Previously, tastings had to take place in a restaurant or bar that had an on-site sale permit, and wine or liquor suppliers were forbidden to bring samples to an event. Instead, they had to sell their products to the retailer as an intermediary before tastings could be held. Tennessee becomes the 35th state to allow tastings in a liquor or wine store, and many of your favorite merchants are rushing to plan new tasting series.
And it's not limited to organized events. I remember several trips to Martin Wine Cellars in New Orleans where the proprietor opened bottles behind the counter for customers to sample. I can guarantee I went home with new wines — and more than I had planned to buy — thanks to the opportunity to try something unexpected.
Hoyt Hill at Village Wines is taking immediate advantage of the new law. He has scheduled "golf widow/widower tastings" on Saturdays from 11 a.m to 4 p.m. so you can try two to three wines while your spouse plays 18 holes.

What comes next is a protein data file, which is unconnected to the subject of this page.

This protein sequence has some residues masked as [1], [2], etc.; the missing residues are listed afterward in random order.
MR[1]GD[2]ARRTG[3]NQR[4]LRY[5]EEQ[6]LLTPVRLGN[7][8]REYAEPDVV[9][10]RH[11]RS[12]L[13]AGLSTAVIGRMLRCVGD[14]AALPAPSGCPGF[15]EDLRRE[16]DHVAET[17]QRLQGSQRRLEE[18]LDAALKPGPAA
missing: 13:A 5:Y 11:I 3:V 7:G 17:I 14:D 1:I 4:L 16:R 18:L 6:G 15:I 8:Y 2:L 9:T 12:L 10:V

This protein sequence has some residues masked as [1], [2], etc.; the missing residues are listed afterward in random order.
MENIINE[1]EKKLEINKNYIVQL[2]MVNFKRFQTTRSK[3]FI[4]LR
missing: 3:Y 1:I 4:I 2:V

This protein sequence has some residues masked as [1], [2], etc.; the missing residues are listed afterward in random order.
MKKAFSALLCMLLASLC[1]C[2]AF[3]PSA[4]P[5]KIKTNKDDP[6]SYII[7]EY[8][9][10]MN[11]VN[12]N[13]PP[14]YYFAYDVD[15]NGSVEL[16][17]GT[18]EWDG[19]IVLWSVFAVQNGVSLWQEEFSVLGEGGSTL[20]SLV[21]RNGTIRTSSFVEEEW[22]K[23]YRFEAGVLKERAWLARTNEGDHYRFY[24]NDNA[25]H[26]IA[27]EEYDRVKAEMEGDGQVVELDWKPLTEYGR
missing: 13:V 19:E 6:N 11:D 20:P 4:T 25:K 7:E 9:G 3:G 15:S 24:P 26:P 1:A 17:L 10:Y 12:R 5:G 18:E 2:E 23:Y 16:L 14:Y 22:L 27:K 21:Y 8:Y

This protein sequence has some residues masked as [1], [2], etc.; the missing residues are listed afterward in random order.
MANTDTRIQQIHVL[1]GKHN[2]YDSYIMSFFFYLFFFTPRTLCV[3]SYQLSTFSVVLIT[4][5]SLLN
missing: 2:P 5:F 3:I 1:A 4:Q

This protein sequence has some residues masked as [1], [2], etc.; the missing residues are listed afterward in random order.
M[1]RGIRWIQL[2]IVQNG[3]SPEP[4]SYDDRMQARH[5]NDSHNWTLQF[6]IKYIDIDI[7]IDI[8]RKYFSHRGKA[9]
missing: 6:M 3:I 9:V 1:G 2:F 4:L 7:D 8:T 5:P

And in a novel offer, Hoyt is also willing to open any bottle in the store for you to try (and share with him) as long as you commit to spending at least five times the cost of the bottle during your visit. So if you promise to buy a case of wine for $125, you can sample any $25 Pinot Noir in the store. Or if you agree to spend $24,000, he'll even open that bottle of 1998 Henri Jayer Vosne-Romanee 1er Cru Cros Parantoux.
I personally can't handle that kind of mathematics, but at least it's nice to know we now have the opportunity.